fbpx

by Pearl Hahn

Yesterday, the House convened a special session at 11:30 AM to override several of Governor Lingle’s vetoes. Amie, one of the Grassroot development interns, and I took our video camera and notepads to document the event.

As it turned out, the House was united in its efforts. They wasted no time overriding the veto of HB31, which establishes an employer’s use of an individual’s credit history in hiring and termination decisions as an unlawful, discriminatory practice, and SB695, which requires an employer to continue medical services to an injured employee despite disputes over whether treatment should be continued.

The House also overrode the veto of HB358, which authorizes the placement of offenders in drug treatment facilities, and HB982, which establishes a new data collection system for family leave and appropriates disability benefits.

When it came to HB989, which would extend Keiki Care, the failed children’s ‘free’ health care program, until June 2012, Representative Pine spoke out against overriding the veto, citing statistics that indicate several parents with the ability to pay dropped their insurance and took advantage of Keiki Care, which failed to attract the majority of the targeted “gap group” children.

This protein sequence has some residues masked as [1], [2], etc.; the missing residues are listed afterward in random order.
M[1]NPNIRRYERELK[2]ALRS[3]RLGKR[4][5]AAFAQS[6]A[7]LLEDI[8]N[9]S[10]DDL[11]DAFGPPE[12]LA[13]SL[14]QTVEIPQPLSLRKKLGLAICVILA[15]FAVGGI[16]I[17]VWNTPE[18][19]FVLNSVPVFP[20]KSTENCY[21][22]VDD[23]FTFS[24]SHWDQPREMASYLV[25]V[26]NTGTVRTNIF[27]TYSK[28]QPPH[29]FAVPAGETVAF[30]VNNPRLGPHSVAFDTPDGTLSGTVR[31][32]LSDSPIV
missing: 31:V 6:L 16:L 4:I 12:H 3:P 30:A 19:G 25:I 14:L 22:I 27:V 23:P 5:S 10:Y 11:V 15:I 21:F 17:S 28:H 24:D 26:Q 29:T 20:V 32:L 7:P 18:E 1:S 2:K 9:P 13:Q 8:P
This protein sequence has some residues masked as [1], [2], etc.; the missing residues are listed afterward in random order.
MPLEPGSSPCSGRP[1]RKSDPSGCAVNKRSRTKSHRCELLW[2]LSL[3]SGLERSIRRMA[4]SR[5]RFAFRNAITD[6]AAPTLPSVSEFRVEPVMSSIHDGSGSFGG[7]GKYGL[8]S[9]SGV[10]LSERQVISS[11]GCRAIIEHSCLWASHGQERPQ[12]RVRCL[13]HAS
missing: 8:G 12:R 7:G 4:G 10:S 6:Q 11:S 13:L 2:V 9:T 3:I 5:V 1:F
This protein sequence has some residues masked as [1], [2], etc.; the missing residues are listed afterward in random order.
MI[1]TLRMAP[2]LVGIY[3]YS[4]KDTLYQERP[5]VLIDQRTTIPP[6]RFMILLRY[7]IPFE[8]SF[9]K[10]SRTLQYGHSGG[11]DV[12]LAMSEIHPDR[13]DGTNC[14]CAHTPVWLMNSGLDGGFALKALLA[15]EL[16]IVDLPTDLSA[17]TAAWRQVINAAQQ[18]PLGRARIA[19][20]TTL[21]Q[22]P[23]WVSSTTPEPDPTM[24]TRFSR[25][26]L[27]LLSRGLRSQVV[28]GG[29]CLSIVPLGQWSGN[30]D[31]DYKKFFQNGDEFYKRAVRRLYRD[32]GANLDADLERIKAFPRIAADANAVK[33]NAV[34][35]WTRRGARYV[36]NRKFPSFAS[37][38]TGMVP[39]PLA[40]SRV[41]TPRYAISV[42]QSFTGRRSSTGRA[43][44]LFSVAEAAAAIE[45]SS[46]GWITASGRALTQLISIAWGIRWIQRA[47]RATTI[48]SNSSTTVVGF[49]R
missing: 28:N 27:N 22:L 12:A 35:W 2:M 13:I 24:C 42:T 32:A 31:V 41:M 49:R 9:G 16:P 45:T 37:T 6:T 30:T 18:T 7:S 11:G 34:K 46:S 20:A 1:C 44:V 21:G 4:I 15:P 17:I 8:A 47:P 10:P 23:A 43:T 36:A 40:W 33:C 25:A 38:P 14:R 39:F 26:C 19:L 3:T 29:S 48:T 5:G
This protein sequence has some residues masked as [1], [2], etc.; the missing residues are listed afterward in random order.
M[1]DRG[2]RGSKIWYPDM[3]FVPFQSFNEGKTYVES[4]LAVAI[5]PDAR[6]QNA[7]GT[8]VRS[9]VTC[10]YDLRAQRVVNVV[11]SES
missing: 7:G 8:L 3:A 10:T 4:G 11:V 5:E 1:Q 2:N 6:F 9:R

Her colleagues chose to overlook her argument and promptly overrode the veto. Similarly, they overrode SB423, which appropriates money to match federal funds for Medicaid disproportionate share hospital allowance, HB1504, which creates the Hawaii Health Authority to develop a comprehensive plan to provide universal health care in Hawaii (I’d love to see the cost analysis on this one), SB266, which establishes a climate change task force (I recall seeing several of these bills floating around, despite the fact that outside contractors are already working on similar projects), and SB1665, which enhances the workforce development capacity of Hawaii’s community colleges.

For the full list of veto overrides, check out the state capitol website.

Whew! I wonder how much each of these bills costs, and whether any of the legislators would have overrode the vetoes with such enthusiasm if there were fiscal impact statements attached to them.